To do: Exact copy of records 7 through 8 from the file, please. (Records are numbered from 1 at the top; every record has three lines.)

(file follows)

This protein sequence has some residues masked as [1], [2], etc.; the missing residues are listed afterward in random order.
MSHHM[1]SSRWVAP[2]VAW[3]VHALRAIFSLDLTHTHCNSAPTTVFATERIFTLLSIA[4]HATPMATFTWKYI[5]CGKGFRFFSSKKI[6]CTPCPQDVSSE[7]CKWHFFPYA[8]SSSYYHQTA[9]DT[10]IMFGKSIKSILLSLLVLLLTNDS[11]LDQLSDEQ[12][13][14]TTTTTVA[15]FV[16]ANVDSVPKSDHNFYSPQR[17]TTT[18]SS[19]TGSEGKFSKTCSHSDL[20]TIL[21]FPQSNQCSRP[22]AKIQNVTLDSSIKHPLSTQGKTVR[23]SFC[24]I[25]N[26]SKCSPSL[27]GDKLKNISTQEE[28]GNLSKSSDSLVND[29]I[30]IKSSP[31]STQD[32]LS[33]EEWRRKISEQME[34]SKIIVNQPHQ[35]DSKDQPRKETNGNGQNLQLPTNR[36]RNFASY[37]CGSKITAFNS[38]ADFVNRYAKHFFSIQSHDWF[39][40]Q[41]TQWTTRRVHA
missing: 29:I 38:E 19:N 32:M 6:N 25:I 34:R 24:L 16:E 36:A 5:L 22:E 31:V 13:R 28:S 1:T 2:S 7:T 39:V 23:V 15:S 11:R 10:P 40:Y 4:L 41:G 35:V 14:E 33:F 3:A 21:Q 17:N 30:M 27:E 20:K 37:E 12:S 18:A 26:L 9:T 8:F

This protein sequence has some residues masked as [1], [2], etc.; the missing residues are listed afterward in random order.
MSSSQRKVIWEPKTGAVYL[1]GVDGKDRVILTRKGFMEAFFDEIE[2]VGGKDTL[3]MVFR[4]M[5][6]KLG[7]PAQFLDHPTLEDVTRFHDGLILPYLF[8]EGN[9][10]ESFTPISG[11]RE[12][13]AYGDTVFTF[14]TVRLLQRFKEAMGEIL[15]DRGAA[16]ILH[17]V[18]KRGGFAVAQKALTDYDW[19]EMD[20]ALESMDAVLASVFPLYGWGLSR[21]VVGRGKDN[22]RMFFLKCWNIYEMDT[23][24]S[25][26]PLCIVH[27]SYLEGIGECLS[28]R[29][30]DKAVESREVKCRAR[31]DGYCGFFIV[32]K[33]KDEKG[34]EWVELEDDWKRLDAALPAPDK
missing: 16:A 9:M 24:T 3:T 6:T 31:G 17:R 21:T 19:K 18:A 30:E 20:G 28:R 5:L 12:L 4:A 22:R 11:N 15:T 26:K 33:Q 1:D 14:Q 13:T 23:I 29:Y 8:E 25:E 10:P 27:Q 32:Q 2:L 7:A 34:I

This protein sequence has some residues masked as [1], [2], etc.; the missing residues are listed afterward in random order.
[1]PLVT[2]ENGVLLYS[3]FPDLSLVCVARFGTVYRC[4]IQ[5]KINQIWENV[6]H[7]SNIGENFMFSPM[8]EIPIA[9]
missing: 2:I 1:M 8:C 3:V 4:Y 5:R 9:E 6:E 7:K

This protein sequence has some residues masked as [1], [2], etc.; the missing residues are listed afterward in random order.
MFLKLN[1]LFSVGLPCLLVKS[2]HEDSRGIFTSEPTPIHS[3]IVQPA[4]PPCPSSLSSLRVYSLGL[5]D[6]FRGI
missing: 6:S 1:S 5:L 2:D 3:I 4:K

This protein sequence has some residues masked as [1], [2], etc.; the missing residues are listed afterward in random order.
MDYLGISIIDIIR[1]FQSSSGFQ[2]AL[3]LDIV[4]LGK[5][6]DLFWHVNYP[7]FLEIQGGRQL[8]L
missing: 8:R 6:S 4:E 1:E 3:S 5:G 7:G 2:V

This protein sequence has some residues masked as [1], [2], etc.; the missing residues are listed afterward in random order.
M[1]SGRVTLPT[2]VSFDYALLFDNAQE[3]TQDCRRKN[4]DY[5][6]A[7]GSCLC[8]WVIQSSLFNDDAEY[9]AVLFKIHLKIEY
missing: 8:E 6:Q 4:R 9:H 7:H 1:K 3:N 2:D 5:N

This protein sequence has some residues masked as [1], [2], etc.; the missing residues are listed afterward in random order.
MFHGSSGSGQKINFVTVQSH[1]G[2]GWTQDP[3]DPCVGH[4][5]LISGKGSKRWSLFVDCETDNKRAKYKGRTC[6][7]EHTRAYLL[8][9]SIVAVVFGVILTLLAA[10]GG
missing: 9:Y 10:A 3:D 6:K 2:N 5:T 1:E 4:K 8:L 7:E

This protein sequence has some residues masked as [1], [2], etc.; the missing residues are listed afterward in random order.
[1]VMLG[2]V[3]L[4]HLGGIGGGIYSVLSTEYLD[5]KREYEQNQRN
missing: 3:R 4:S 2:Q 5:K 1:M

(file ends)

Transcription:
This protein sequence has some residues masked as [1], [2], etc.; the missing residues are listed afterward in random order.
MFHGSSGSGQKINFVTVQSH[1]G[2]GWTQDP[3]DPCVGH[4][5]LISGKGSKRWSLFVDCETDNKRAKYKGRTC[6][7]EHTRAYLL[8][9]SIVAVVFGVILTLLAA[10]GG
missing: 9:Y 10:A 3:D 6:K 2:N 5:T 1:E 4:K 8:L 7:E

This protein sequence has some residues masked as [1], [2], etc.; the missing residues are listed afterward in random order.
[1]VMLG[2]V[3]L[4]HLGGIGGGIYSVLSTEYLD[5]KREYEQNQRN
missing: 3:R 4:S 2:Q 5:K 1:M